De-silting of waterwaysArchive
AGRICULTURE has traditionally been a critical source of the country’s economic growth. It provides employment to nearly 44pc of the labour force, accounts for approximately 22pc of GDP and contributes directly or indirectly to 70pc of the export earnings.
It also feeds the industrial base by providing raw materials, and produces 90pc of the country’s food and fibre requirements.
With three earth-filled dams, 19 barrages, 12 link canals, 43 irrigation canals extending over 58,500 kilometres and nearly 100,000 water courses, Pakistan has a huge irrigation system.
Under a recently signed agreement, the Asian Development Bank will provide Pakistan a loan of $42.9m for upgrading water management and irrigation systems in the Federally Administered Tribal Areas (Fata) to help the tribal communities increase their farmland productivity and incomes.
Meanwhile, the World Bank will finance the Sindh Irrigated Agriculture Productivity Enhancement Project at an estimated cost of Rs31.32bn to improve agricultural productivity of small- and medium-sized farmers.
The project envisages lining up to 30pc of the total length of watercourses, providing flood shelters to the farming community and farm animals, and introduce/expand the high efficiency irrigation system (HEIS) for growing high-value crops and kitchen farming.
The project is aimed at reducing the demand for water through three types of interventions: watercourse improvement, improved field irrigation technologies coupled with precision land levelling, and the adoption of HEIS and furrow irrigation.
Oxfam recently collaborated with the Indus consortium to organise a conference for preparing and presenting a policy draft on Punjab’s irrigation water. The exercise was done through consultation with local communities, water experts, government line departments, academicians and the broader civil society.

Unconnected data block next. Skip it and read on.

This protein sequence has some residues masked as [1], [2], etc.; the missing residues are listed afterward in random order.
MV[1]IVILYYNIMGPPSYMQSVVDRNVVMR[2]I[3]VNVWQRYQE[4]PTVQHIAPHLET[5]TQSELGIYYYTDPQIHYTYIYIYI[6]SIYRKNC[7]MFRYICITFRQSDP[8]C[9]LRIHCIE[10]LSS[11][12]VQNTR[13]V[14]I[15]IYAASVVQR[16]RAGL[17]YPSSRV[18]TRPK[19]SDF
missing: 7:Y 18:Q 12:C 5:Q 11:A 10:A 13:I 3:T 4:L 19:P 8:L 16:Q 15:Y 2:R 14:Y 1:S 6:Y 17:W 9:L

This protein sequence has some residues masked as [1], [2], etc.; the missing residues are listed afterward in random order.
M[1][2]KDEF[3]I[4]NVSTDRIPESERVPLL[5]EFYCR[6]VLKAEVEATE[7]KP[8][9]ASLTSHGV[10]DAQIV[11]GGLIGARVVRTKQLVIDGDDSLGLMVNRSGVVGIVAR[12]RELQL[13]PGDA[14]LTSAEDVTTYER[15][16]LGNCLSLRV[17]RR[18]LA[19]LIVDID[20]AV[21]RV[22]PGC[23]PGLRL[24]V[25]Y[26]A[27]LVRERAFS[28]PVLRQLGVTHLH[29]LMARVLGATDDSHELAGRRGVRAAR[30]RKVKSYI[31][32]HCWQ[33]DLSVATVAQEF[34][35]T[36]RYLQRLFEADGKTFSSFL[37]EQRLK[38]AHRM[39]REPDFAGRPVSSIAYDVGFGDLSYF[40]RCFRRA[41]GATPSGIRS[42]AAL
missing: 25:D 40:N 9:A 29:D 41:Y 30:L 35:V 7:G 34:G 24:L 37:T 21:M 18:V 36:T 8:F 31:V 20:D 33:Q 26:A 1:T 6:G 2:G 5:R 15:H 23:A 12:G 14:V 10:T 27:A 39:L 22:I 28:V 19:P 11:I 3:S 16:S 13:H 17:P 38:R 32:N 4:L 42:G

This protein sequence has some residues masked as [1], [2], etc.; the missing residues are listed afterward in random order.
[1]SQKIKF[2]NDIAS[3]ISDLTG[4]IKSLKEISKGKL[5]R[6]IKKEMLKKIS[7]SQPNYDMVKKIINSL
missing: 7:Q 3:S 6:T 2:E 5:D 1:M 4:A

The policy brief presented in the conference highlighted that the decayed irrigation infrastructure — apart from poor management of Punjab’s canal irrigation and the inefficiency of the system — is the main cause of farmers’ plight. An expert from the Punjab Irrigation and Drainage Authority stated that the irrigation network in the province was based on contiguous gravitational flow and the supply is unreliable owing to a lack of storage facilities.
Due to an abundance of rivers, waterways, canals and ports, the country’s waterways need to be constantly de-silted; the deepening of the ports’ waterways and berths is also required. Over-silted rivers and canals cause widespread devastation every few years since most of them do not have adequate capacity to hold water, leading to overflowing.
Dredging the courses to deepen them will save hundreds of lives and also increase the water-holding capacity of barrages, canals and rivers.
But the 180km-long and 250-300 feet wide Pat Feeder Canal, constructed in 1974, has never been de-silted. Consequently, its original depth of 18-20 feet has been reduced to just 10 feet. Dredging is the only solution.
The international donor agencies are assisting the federal, Sindh and Punjab governments to improve the usage of irrigated water in agriculture, as well as in flood control and poverty alleviation. This will also help achieve increased supply of irrigation water, restore decaying irrigation infrastructure and ultimately lead to higher efficiency.
The Indian government is carrying out full-fledged dredging operations in the Jhelum river in Kashmir using the world’s best dredges to control floods.
Yet, unfortunately, there has been no mention of mechanical and high-tech dredging of canals and rivers in any of the policy and planning documents for restoring the irrigation system.
Dredging must be prescribed an essential element in achieving the multiple objectives of flood control, efficient irrigation system, enhanced productivity and storage capacity, food autarky and poverty alleviation.
The writer is a former minister of state and chairman of the Export Promotion Bureau [email protected]
Published in Dawn, Economic & Business, May 11th , 2015
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